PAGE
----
Needs & Passions Research

Research into DISC behavior styles and Spranger guiding values began in the 1920s. Paula Kramer has been researching DISC behavior styles and Spranger guiding values since 1998. She took what she learned from other researchers and added her own findings. Paula read both of the books listed below.

Research Into Behavior Styles

William Moulton Marston did research on behavior styles and developed the DISC theory of observable behavior. Marston described DISC behavior styles in his book, The Emotions of Normal People (1928).

Moulton also developed the systolic blood-pressure test which became part of the modern day polygraph, otherwise known as the lie detector.

Under the name Charles Moulton, Marston created the cartoon character Wonder Woman. He was inducted into the Comic Book Hall of Fame in 2006.


Research into Attitudes/Values

Eduard Spranger did research on attitudes. Spranger developed his theory about six basic attitudes and  wrote about them in, Types of Men: The Psychology and Ethics of Personality (1928). Most modern researchers who use Spranger’s research now use the word “values” instead of the word “attitudes.”


Research That Supports Satisfying
Behavior Style Needs and Guiding Value Passions

No research has been done specifically to determine the benefits of satisfying behavior style needs and guiding value passions. However, research for other reasons shows that making yourself smile creates a variety of successes. Paula Kramer will add examples of such research as she finds them.


Giving Yourself Smiles

“Ask America’s Ultimate Experts: ‘I want to feel happier!'”
by Marina Khidekel
Woman’s World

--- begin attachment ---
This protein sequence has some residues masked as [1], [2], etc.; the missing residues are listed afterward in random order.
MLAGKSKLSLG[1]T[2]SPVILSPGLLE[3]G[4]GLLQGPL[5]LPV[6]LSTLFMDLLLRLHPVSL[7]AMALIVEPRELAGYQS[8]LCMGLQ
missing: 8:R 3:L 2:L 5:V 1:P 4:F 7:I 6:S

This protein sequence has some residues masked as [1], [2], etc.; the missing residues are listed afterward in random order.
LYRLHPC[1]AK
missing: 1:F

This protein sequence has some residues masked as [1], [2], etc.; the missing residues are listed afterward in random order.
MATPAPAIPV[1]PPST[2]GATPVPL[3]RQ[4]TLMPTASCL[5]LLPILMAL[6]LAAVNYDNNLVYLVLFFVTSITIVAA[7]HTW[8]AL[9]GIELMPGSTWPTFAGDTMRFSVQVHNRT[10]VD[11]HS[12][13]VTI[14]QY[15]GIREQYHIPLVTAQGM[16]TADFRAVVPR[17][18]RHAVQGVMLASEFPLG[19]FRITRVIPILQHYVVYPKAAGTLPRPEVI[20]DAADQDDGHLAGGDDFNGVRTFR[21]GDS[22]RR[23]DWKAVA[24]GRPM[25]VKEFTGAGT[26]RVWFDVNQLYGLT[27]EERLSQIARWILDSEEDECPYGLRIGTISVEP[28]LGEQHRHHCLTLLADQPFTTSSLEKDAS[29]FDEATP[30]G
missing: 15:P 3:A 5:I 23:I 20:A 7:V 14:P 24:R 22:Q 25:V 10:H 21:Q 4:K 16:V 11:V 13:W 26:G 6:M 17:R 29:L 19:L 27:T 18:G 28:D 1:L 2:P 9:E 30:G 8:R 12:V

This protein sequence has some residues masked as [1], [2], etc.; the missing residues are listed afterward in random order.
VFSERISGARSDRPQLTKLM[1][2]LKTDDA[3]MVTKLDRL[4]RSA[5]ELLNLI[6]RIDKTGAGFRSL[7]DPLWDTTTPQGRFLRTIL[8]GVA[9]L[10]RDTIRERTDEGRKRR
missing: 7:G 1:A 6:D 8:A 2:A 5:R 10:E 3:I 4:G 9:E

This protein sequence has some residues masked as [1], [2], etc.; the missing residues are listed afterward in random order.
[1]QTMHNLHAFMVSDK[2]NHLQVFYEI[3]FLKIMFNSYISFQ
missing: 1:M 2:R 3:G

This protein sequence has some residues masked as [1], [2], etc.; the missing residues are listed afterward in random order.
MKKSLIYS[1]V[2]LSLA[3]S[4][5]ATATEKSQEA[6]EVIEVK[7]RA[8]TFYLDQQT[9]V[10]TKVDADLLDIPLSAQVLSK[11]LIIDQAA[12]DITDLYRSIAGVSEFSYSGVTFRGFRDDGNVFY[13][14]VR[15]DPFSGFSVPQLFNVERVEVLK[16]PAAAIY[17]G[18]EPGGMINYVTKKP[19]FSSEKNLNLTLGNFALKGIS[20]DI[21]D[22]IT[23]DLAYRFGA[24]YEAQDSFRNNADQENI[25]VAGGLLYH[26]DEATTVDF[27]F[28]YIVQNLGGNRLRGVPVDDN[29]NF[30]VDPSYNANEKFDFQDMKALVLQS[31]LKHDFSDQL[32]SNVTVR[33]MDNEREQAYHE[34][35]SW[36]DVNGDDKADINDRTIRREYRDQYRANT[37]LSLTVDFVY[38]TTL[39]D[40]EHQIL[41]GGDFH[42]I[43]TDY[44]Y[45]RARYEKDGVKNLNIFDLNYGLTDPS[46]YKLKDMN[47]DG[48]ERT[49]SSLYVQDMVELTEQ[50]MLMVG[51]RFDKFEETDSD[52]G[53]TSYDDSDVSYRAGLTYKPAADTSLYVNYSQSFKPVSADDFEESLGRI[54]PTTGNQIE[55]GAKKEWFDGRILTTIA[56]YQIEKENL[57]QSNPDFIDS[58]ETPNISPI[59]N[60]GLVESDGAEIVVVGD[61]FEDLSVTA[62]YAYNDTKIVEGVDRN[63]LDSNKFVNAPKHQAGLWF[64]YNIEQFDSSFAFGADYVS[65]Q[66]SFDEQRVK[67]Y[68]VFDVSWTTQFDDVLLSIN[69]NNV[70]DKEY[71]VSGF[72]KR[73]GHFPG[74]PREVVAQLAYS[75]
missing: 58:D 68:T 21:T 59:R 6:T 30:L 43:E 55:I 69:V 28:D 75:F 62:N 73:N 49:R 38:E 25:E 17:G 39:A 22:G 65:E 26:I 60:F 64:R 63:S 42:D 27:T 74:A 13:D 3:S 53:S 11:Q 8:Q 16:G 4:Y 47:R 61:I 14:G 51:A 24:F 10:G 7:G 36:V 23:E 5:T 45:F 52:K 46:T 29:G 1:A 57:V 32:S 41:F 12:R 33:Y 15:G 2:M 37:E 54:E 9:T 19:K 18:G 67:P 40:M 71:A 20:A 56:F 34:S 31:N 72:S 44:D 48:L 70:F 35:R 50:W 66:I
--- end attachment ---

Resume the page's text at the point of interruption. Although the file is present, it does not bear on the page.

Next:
May 31, 2010


Psychologist Senia Maymin tells readers to make happiness a habit by “doing one small thing every day that makes you smile…”

Satisfying High S Behavior Style Needs
Satisfying Harmony Value Passions
Satisfying Knowledge Value Passions

“The Healing Power of Poetry”
by Luis J. Rodriguez
The Progressive
November 2007, pages 14-15

Rodriguez was transformed from gang member and drug addict through “poetry and intellectual/political engagement.”

The Importance of Emotional Satisfaction for Success

“Factors influencing parenting in early childhood: a prospective longitudinal study focusing on change”
Andrea Waylen and Sarah Stewart-Brown
Childcare, Health and Development
Volume 36, Issue 2, pages 198-202

Researchers at the University of Bristol and the University of Warwick in England found that the key ingredient when it comes to successful parenting is being “happy in yourself”. Mothers who are “happy in themselves” are more successful as mothers. Mothers who are unhappy in themselves fail to nurture their children as well as mothers who are happy in themselves.


Tom Petty and the Heartbreakers: Runnin’ Down a Dream (Documentary)
Peter Bogdanovich, Director
Warner Brothers, 2008

“When I’m in a good place emotionally, I seem to do the best music. It wasn’t any effort at all.”
~~Tom Petty

With sales of more than 50 million records, Tom Petty and the Heartbreakers are one of the the biggest musical touring groups. Their awards include:

George and Ira Gershwin Award for Lifetime Musical Achievement

American Society of Composers, Authors and Publishers’ Golden Note Award

Star on the Hollywood Walk of Fame

Induction into the Rock and Roll Hall of Fame

Billboard Century Award


“Everyday creative activity as a path to flourishing”
Tamlin S. Conner, Colin G. DeYoung, and Paul J. Silvia
The Journal of Positive Psychology

Marketing Value Passion Satisfaction to Attract Customers, Clients, or Participants

An article by Associate Press reporter Kelli Kennedy appeared in a number of newspapers.

“Florida revamps how it recruits foster parents”
Miami Herald
December 31, 2011

“Wisconsin recruits foster parents using honesty: It’s tough but rewarding”
Pioneer  Press
December 31, 2011

“Wis. among places to revamp foster care policies”
Door County Advocate
January 1, 2012

Stevens Point Journal
January 1, 2012

Wisconsin Rapids Tribune
December 31, 2011


Paula will add more research as she finds it.


© Paula M. Kramer, 2010
All rights reserved.
Last updated July 31, 2018